Too often coaches do not have a plan that extends beyond the present goalkeeper training session.   It is imperative that we move away from this style of coaching and add some science to what we are doing.
If I was to go and view most GK sessions what do you think I would see?  In my experience the session will concentrate predominately on the technical aspects of the position and little time is given to specific physiological, psychological or tactical requirements.  Thus, our GK’s never improve their physiological status to the standard that is required.  The natural athlete will survive but the non-athletic GK never maximizes their potential.  Firstly, let’s look at the major physiological requirements again:

• Strength
• Speed
• Stability
• Power
• Agility
• Co ordination

Do you know how to train these components and are you presently training them?  Too often coaches try to improve speed, power and agility by doing speed, power and agility drills.  You may be thinking “yes isn’t this correct” but I want you to think about what is the foundation of these components?  Obviously the foundation is strength and in my experience strength is one of the most misunderstood and wrongly trained components of fitness.  When coaches think strength it’s about weights with little functional component or the GK is doing so much technical training that there is no time to incorporate a strength program.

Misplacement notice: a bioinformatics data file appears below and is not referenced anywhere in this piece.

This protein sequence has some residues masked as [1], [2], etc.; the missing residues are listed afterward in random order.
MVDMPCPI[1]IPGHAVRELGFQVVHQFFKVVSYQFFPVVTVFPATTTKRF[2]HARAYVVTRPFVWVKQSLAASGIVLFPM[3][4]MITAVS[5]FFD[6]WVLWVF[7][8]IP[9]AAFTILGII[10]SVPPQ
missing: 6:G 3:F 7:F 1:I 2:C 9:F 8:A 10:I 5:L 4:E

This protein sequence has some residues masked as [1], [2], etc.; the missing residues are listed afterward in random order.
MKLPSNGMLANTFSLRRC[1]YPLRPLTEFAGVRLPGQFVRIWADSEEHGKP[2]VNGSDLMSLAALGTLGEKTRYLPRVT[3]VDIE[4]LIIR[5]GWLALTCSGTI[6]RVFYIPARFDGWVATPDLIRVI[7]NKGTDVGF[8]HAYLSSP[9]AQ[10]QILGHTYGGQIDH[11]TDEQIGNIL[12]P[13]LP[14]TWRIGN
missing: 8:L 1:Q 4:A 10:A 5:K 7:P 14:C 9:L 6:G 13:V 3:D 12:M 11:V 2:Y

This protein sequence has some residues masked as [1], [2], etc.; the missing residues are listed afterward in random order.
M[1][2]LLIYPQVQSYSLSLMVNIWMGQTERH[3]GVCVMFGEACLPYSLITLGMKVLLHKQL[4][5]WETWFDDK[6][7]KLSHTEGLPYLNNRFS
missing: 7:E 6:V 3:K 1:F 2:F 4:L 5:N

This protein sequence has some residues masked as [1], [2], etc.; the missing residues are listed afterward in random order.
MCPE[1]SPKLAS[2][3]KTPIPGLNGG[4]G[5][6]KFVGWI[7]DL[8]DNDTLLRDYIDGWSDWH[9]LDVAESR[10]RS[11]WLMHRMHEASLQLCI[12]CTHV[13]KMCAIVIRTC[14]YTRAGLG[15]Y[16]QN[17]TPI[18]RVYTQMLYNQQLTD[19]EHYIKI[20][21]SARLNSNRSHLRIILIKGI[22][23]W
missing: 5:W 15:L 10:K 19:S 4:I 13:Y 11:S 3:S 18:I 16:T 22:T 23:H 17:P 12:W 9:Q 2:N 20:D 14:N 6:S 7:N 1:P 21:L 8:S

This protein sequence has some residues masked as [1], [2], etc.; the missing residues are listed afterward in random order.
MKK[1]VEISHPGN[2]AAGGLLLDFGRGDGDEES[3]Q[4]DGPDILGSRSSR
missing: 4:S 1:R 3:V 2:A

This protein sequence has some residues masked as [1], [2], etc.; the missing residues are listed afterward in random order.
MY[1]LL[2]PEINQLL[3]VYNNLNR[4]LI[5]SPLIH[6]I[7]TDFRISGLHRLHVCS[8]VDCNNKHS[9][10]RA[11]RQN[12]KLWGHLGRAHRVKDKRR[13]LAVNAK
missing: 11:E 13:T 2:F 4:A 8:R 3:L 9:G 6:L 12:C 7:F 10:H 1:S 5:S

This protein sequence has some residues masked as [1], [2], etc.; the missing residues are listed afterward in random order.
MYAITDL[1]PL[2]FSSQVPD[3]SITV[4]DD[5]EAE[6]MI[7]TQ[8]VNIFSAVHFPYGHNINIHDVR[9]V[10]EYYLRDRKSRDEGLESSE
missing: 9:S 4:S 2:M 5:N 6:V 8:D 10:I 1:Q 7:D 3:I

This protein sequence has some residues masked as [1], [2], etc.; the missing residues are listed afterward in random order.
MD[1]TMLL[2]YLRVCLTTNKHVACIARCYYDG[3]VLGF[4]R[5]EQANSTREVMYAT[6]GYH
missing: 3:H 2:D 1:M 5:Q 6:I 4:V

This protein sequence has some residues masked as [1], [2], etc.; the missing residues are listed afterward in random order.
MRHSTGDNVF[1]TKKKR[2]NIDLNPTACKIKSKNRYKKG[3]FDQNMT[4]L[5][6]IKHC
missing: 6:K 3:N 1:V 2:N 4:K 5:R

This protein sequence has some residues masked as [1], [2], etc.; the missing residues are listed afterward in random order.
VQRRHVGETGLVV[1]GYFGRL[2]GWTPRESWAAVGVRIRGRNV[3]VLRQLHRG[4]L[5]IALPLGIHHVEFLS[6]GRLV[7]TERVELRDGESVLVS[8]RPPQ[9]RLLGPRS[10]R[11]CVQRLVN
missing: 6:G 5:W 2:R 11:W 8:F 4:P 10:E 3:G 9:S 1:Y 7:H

Strength training should be completed 2-3 times/week (48hrs between workouts) and should involve a full body program that involves functional exercises.  I am a strong believer in bodyweight exercises and am adamant correct technique is followed.  Bodyweight routines can be incorporated into the GK session and can be performed at the start of the session and may include:

• Walking Lunges
• Bodyweight Squats
• Push ups
• Chin ups (assisted if necessary)
• Core exercises (Russian twist/cycle crunches etc)

No equipment is required and can be completed in a circuit format (3 rotations of 8-12 reps).  Progression is an integral part of any program so manipulations can be made by using medicine balls, bands or slowing down the speed of contraction.  As time progresses other strength training methods can be incorporated but it is most important that the movements are functional and you do not make this mistake of prescribing a strength training program that has its foundations in bodybuilding rather than sports conditioning.  Strength training must be part of every GK’s overall program.

Dr. Craig Duncan an international expert in goalkeeper development writes for Keeper Keeper Skool  is  a leading provider of online goalkeeper training information. 

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